Services Sector Sales at Two-year Low
Sales in the UK services sector fell at the fastest rate since November 2009 in the three months to August, research by the Confederation of British Industry (CBI) has found.
The CBI’s latest quarterly report found that spending on business and professional services — which cover the accountancy, legal and marketing sectors — dropped sharply in the three months to mid-August this year. This was the fastest quarterly drop since November 2009 when the economy was in full recession.
Consumer-facing businesses such as hotels and restaurants have fared little better, with the sector as a whole seeing an ongoing decline in business volumes because of high inflation and pressure on household incomes, the CBI said.
CBI head of fiscal policy Richard Woolhouse said the figures were worse than expected.
“This quarter we’ve seen more evidence of the ongoing decline in consumer services spending, as people with increasingly squeezed household incomes are forced to cut back their discretionary spending.”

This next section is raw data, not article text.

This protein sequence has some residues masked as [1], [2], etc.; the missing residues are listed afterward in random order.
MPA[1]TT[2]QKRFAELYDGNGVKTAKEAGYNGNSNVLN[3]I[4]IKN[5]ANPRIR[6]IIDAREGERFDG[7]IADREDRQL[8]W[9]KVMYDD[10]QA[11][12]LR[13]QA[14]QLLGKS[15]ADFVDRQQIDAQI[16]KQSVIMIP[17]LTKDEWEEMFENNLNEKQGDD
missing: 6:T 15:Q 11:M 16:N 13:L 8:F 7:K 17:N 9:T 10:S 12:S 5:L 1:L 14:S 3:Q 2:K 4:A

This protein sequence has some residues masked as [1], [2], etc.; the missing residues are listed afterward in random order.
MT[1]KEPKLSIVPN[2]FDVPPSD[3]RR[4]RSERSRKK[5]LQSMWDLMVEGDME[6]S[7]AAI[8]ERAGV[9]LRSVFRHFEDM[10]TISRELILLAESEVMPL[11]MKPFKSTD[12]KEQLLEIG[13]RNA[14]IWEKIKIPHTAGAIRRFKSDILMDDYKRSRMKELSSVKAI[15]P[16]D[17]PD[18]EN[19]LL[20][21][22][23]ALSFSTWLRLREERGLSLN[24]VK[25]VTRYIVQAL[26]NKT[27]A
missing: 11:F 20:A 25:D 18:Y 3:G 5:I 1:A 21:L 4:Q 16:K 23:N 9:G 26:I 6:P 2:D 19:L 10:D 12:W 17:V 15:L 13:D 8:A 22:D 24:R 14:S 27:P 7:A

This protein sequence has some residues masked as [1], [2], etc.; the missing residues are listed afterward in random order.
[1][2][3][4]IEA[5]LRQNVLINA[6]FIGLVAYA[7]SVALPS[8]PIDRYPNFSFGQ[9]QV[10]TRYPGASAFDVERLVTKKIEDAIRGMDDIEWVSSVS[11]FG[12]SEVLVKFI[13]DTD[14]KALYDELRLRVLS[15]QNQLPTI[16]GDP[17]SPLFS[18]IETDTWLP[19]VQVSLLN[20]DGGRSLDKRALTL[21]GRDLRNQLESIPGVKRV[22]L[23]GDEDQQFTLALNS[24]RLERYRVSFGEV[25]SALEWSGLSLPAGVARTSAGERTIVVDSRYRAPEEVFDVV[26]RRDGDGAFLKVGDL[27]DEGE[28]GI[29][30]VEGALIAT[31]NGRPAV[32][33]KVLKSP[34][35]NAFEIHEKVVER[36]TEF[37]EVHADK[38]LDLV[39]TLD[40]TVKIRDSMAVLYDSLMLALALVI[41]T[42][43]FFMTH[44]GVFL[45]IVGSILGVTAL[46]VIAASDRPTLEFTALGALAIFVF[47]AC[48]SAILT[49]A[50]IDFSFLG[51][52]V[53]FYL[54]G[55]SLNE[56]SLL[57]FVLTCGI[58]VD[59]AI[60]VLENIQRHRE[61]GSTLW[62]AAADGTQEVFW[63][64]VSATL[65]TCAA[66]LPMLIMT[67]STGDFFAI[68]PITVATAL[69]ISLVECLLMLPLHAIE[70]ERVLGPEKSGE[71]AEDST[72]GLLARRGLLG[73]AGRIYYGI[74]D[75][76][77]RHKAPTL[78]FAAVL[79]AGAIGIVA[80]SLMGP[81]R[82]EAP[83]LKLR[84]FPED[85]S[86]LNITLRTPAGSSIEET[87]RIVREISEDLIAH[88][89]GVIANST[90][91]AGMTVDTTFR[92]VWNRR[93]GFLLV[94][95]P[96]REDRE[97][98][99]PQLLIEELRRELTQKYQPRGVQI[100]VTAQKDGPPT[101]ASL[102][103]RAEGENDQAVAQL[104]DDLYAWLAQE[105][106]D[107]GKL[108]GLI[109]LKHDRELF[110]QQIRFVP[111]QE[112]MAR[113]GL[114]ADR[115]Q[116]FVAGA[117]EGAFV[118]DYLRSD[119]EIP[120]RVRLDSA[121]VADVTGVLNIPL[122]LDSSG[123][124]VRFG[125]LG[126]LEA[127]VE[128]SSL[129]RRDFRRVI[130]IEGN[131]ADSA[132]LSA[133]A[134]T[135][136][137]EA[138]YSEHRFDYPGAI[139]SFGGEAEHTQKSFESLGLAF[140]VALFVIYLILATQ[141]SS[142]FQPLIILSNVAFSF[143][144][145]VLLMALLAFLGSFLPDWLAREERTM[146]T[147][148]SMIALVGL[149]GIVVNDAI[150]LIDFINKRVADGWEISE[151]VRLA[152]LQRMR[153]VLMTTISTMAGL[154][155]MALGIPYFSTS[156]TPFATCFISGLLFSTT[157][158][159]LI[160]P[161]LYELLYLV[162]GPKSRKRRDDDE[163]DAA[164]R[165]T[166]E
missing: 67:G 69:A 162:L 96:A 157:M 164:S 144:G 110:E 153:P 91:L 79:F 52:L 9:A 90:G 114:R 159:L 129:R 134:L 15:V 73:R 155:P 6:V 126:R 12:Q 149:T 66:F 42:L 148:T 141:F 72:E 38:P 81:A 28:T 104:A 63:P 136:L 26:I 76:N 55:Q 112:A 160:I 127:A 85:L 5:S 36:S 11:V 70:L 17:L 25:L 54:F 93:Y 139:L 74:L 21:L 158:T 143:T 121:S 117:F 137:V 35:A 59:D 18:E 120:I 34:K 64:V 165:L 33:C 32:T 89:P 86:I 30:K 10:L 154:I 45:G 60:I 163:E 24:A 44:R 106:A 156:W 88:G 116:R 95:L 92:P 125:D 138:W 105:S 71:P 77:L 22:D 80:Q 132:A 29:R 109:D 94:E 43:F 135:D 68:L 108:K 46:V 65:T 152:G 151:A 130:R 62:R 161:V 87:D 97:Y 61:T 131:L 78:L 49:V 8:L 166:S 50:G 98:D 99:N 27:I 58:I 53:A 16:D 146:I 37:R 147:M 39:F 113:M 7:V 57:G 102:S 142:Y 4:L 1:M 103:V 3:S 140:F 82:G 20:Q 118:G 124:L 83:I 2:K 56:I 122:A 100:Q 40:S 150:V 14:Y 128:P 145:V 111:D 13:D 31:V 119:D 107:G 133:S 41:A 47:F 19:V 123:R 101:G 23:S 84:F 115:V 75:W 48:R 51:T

“What is new, and was not expected this quarter, is that spending on business and professional services also fell.”
Phil Sullivan, network operations director at accountancy network Tax Assist Accountants, which works largely with small businesses, admitted the current market was tough.
“Smaller firms are often reluctant to spend money on accountancy services.”
“Many businesses are finding it difficult to generate working capital, and coupled with the banks’ unwillingness to lend, this means things are quite flat. Clients are disappearing, often because the business hasn’t succeeded or the owner has chosen to go back into paid employment.”
“From a commercial point of view, that means we have to come up with new creative ways to win new business. We’re investing more in web-based advertising such as Google and other local search engines, in order to target local small firms.”